Boston Celtics: The Big Green Machine

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With Title #17 in Tow, Next Stop is Springfield

Posted by r1zzo23 on June 19, 2008

According to ESPN, any player that has averaged 20+ points a game for their career and at least started for a team playing in the championship series has been enshrined in Springfield at the Basketball Hall of Fame. Coming into this season, Kevin Garnett was the only member of the Big 3 considered a sure bet to make the Hall without having to accomplish much more in his career. Paul Pierce was a great player and it was a worthy debate whether he would be having his jersey raised to the rafters, but Hall of Fame was a bit of a stretch. Ray Allen, arguably the most deadliest long range shooter the game has ever seen, was an even further stretch when talking about the greatness of Springfield. After this epic season, I think it is safe to say that there will be a spot for all three of these players.

Kevin Garnett has been touted as a sure-fire Hall of Famer for years now. He has a scoring and rebounding average of 20 and 11, respectively, but it’s his intangibles that make him so great. The defensive presence he brings to the game is almost unmatched because of the intensity he injects into each and every one of his teammates. He has never been a dominant scorer, especially in the paint, but his skill set is something we have never seen from a player his size. His unselfishness has been to a fault prior in his career, but that was a key characteristic of Kevin that made Danny Ainge believe he could mesh with his other two future Hall of Fame teammates.

Ray Allen started his career in Milwaukee and brought his team to the Eastern Conference Finals with his own “Big 3”. Instead of having Paul Pierce and Kevin Garnett, he was surrounded by Sam Cassell and Glenn “Big Dawg” Robinson. After his tenure in Milwaukee was over, he was shipped to the great Northwest to Seattle where he and Rashard Lewis took them to the playoffs a couple times, but championship aspirations were about as real as Big Foot. Then Ainge pulls the trigger to bring him to the Bean and Ray’s role as premiere scorer in the league greatly diminishes as he is now essentially a 3rd option on a stacked Celtics roster. Arguably having to sacrifice more than both Pierce and Garnett, Ray made big shot after big shot and quickly became the go-to guy in clutch situations. The playoffs showed Ray in perhaps his worst shooting slump of his career, but as the Celtics advanced into the Eastern Conference Finals, he busted out of his slump and shot close to 50% for the rest of the postseason. Ray Allen has definitely earned a spot in the Hall of Fame as not only one of the best shooters of all time, but now an NBA champion.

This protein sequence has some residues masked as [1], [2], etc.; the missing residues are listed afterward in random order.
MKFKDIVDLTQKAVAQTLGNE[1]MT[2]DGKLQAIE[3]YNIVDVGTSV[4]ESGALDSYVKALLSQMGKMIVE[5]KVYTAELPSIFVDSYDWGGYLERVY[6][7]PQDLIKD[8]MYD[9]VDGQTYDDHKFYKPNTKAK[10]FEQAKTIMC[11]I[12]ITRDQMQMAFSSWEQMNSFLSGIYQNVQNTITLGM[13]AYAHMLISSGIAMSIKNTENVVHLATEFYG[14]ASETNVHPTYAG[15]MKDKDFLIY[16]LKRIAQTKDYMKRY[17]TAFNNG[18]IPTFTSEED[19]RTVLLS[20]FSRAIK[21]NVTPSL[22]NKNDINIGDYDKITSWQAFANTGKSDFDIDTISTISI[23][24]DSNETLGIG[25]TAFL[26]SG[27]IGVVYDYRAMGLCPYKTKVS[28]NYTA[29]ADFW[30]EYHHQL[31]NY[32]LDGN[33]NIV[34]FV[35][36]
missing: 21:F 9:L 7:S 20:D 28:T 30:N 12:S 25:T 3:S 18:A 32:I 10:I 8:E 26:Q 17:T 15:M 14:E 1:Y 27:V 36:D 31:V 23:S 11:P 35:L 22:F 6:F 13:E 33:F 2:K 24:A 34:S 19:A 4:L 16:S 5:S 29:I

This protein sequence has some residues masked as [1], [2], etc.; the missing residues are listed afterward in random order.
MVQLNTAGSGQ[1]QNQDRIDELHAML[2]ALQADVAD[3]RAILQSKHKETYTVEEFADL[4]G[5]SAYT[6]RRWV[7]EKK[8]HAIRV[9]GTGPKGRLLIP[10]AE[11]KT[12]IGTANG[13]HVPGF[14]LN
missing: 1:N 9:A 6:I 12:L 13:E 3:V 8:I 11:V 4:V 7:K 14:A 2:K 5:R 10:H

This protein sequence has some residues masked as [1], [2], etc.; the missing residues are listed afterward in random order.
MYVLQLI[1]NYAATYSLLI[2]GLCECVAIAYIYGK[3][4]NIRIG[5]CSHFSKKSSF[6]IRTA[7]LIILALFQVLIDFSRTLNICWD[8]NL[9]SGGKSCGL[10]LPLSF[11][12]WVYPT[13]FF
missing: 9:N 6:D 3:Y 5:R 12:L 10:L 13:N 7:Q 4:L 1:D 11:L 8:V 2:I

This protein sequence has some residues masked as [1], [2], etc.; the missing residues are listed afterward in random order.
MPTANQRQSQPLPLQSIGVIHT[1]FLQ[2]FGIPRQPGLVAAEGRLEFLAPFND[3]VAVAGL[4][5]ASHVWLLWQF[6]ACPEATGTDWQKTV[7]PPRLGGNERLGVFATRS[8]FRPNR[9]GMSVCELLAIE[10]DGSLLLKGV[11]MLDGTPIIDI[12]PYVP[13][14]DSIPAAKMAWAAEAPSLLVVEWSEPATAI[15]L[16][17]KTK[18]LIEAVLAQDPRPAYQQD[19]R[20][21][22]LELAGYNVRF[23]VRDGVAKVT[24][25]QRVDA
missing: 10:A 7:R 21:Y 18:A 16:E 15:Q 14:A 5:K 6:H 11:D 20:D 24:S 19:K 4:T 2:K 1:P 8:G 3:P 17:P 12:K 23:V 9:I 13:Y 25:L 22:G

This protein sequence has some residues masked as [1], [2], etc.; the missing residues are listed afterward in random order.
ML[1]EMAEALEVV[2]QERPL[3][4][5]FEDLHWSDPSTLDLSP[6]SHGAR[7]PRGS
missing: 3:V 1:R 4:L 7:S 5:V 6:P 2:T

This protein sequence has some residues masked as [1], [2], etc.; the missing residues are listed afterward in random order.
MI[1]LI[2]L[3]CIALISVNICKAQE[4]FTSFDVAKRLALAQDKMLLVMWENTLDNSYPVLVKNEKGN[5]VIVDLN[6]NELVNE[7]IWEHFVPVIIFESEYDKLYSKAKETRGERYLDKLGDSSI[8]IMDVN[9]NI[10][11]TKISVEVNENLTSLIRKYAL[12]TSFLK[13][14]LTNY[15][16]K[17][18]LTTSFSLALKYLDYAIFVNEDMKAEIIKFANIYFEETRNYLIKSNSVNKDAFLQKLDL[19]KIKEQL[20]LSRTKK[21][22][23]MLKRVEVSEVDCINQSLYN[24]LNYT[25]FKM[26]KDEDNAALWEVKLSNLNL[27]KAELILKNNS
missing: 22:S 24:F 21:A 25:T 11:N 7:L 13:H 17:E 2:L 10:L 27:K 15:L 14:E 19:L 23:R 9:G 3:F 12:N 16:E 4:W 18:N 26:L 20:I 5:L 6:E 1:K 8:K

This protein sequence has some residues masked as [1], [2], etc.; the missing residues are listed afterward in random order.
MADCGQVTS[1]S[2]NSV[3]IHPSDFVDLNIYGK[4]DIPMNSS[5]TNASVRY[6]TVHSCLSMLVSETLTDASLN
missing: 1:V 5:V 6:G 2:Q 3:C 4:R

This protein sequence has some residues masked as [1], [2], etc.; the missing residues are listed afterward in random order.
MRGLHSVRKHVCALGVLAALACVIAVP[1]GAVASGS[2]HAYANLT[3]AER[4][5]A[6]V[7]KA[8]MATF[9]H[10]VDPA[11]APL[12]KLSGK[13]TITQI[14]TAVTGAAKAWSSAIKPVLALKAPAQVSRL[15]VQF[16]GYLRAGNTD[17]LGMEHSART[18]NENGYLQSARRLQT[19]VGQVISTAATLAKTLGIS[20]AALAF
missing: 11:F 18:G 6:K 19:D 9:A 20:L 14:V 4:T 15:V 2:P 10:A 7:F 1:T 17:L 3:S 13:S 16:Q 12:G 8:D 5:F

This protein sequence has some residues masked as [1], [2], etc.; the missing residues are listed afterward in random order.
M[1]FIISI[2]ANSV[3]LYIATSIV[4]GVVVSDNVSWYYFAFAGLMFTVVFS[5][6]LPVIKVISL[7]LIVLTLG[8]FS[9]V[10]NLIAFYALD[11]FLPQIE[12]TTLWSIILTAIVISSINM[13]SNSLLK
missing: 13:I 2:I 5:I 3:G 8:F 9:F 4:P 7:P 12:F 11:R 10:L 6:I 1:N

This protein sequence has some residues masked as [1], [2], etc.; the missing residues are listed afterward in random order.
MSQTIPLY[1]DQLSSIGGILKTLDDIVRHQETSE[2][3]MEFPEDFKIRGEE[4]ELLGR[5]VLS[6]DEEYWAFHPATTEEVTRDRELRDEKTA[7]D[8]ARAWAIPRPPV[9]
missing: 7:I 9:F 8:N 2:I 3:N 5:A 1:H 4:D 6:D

Paul Pierce has been a great scorer for many years in this league, but has never been a flashy player which perhaps diminished his popularity across the country. Nonetheless, Pierce has carried this franchise on his back with very little help for his 10 year career. A six time All-Star, Paul hadn’t had much playoff success other than one storied trip to the Eastern Conference Finals in 2002. Pierce was on the brink of demanding a trade out of Boston until Allen and Garnett came to town. Although KG was the big acquisition and the media darling of the Big 3, this was still Paul Pierce’s team. Leading the team in scoring, Pierce was the unquestioned #1 option on offense and really ratcheted up his defense for the entire season. And if you thought that his performance in the regular season was impressive, the show he put on in the post season was a thing of beauty. He dominated in every close-out game and dueled the league’s best players (Kobe & Lebron) and triumphed. In the end, Pierce was crowned Finals MVP on top of being an NBA champion. There really isn’t much debate, in my mind at least, of whether or not Pierce will be in Springfield five years after he retires.

Will this be the only title these three players win together? I hope not but even if it is, I think it is enough to put them all over the top and have them enshrined with the other greats of the game. What would make it even more memorable is if they all retired the same season and were all enshrined together. Of course, a couple extra pieces of jewelry would make the moment that much more memorable.


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